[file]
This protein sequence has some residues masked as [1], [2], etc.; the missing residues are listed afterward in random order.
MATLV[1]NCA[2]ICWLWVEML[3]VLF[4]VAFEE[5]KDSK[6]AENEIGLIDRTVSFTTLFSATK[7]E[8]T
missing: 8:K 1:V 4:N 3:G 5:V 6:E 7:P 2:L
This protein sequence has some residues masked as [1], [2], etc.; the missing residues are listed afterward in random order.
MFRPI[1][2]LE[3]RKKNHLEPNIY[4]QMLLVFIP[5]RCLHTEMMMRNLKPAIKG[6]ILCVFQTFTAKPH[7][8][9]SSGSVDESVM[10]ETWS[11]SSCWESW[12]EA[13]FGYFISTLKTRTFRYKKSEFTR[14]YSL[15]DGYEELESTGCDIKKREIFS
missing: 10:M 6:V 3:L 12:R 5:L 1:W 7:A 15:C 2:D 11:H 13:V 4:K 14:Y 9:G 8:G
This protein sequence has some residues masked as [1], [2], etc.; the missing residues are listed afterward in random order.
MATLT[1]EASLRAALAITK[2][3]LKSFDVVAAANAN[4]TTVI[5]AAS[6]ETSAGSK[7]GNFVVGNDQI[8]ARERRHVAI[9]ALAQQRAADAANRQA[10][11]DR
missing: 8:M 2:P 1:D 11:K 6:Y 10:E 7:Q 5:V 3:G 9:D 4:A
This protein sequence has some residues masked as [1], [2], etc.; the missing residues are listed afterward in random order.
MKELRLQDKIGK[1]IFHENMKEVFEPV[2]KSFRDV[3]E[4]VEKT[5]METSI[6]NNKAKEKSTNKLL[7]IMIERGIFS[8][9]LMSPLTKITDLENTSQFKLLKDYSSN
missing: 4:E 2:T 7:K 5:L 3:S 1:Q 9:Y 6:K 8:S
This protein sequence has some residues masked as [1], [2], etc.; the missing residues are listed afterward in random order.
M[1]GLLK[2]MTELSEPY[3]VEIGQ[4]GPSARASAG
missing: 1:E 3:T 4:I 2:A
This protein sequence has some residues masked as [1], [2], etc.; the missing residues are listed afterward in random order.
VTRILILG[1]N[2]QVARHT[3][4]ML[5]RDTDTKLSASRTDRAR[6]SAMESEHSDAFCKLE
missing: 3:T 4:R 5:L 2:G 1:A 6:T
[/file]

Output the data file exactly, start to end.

This protein sequence has some residues masked as [1], [2], etc.; the missing residues are listed afterward in random order.
MATLV[1]NCA[2]ICWLWVEML[3]VLF[4]VAFEE[5]KDSK[6]AENEIGLIDRTVSFTTLFSATK[7]E[8]T
missing: 8:K 1:V 4:N 3:G 5:V 6:E 7:P 2:L
This protein sequence has some residues masked as [1], [2], etc.; the missing residues are listed afterward in random order.
MFRPI[1][2]LE[3]RKKNHLEPNIY[4]QMLLVFIP[5]RCLHTEMMMRNLKPAIKG[6]ILCVFQTFTAKPH[7][8][9]SSGSVDESVM[10]ETWS[11]SSCWESW[12]EA[13]FGYFISTLKTRTFRYKKSEFTR[14]YSL[15]DGYEELESTGCDIKKREIFS
missing: 10:M 6:V 3:L 12:R 5:L 1:W 7:A 15:C 2:D 11:H 13:V 4:K 14:Y 9:G 8:G
This protein sequence has some residues masked as [1], [2], etc.; the missing residues are listed afterward in random order.
MATLT[1]EASLRAALAITK[2][3]LKSFDVVAAANAN[4]TTVI[5]AAS[6]ETSAGSK[7]GNFVVGNDQI[8]ARERRHVAI[9]ALAQQRAADAANRQA[10][11]DR
missing: 8:M 2:P 1:D 11:K 6:Y 10:E 7:Q 5:V 3:G 9:D 4:A
This protein sequence has some residues masked as [1], [2], etc.; the missing residues are listed afterward in random order.
MKELRLQDKIGK[1]IFHENMKEVFEPV[2]KSFRDV[3]E[4]VEKT[5]METSI[6]NNKAKEKSTNKLL[7]IMIERGIFS[8][9]LMSPLTKITDLENTSQFKLLKDYSSN
missing: 4:E 2:T 7:K 5:L 3:S 1:Q 9:Y 6:K 8:S
This protein sequence has some residues masked as [1], [2], etc.; the missing residues are listed afterward in random order.
M[1]GLLK[2]MTELSEPY[3]VEIGQ[4]GPSARASAG
missing: 1:E 3:T 4:I 2:A
This protein sequence has some residues masked as [1], [2], etc.; the missing residues are listed afterward in random order.
VTRILILG[1]N[2]QVARHT[3][4]ML[5]RDTDTKLSASRTDRAR[6]SAMESEHSDAFCKLE
missing: 3:T 4:R 5:L 2:G 1:A 6:T